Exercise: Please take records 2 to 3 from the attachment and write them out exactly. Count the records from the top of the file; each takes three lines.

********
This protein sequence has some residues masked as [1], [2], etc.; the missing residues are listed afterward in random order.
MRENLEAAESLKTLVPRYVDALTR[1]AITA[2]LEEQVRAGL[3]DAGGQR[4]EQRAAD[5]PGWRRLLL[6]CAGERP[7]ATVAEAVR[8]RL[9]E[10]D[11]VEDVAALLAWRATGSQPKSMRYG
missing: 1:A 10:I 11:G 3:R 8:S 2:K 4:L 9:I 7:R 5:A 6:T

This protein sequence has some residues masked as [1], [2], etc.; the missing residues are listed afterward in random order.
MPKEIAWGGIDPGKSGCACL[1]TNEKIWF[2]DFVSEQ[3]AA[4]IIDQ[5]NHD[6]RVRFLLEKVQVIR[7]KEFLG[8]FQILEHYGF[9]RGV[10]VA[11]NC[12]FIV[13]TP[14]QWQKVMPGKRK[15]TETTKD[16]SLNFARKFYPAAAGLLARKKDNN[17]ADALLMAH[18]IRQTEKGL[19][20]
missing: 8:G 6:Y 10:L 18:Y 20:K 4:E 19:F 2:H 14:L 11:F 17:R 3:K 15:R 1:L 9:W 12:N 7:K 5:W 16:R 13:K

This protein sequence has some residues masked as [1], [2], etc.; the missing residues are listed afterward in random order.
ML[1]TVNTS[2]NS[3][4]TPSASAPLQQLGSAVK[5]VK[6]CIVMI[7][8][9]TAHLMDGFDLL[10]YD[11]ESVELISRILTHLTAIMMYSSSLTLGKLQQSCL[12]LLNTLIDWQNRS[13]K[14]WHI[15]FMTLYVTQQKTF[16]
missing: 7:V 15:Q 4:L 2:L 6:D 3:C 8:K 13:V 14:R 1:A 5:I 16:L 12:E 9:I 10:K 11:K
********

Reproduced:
This protein sequence has some residues masked as [1], [2], etc.; the missing residues are listed afterward in random order.
MPKEIAWGGIDPGKSGCACL[1]TNEKIWF[2]DFVSEQ[3]AA[4]IIDQ[5]NHD[6]RVRFLLEKVQVIR[7]KEFLG[8]FQILEHYGF[9]RGV[10]VA[11]NC[12]FIV[13]TP[14]QWQKVMPGKRK[15]TETTKD[16]SLNFARKFYPAAAGLLARKKDNN[17]ADALLMAH[18]IRQTEKGL[19][20]
missing: 8:G 6:Y 10:L 18:Y 20:K 4:E 19:F 2:H 14:L 11:F 17:R 3:K 15:R 1:L 9:W 12:N 7:K 5:W 16:R 13:K

This protein sequence has some residues masked as [1], [2], etc.; the missing residues are listed afterward in random order.
ML[1]TVNTS[2]NS[3][4]TPSASAPLQQLGSAVK[5]VK[6]CIVMI[7][8][9]TAHLMDGFDLL[10]YD[11]ESVELISRILTHLTAIMMYSSSLTLGKLQQSCL[12]LLNTLIDWQNRS[13]K[14]WHI[15]FMTLYVTQQKTF[16]
missing: 7:V 15:Q 4:L 2:L 6:D 3:C 8:K 13:V 14:R 1:A 5:I 16:L 12:E 9:I 10:K 11:K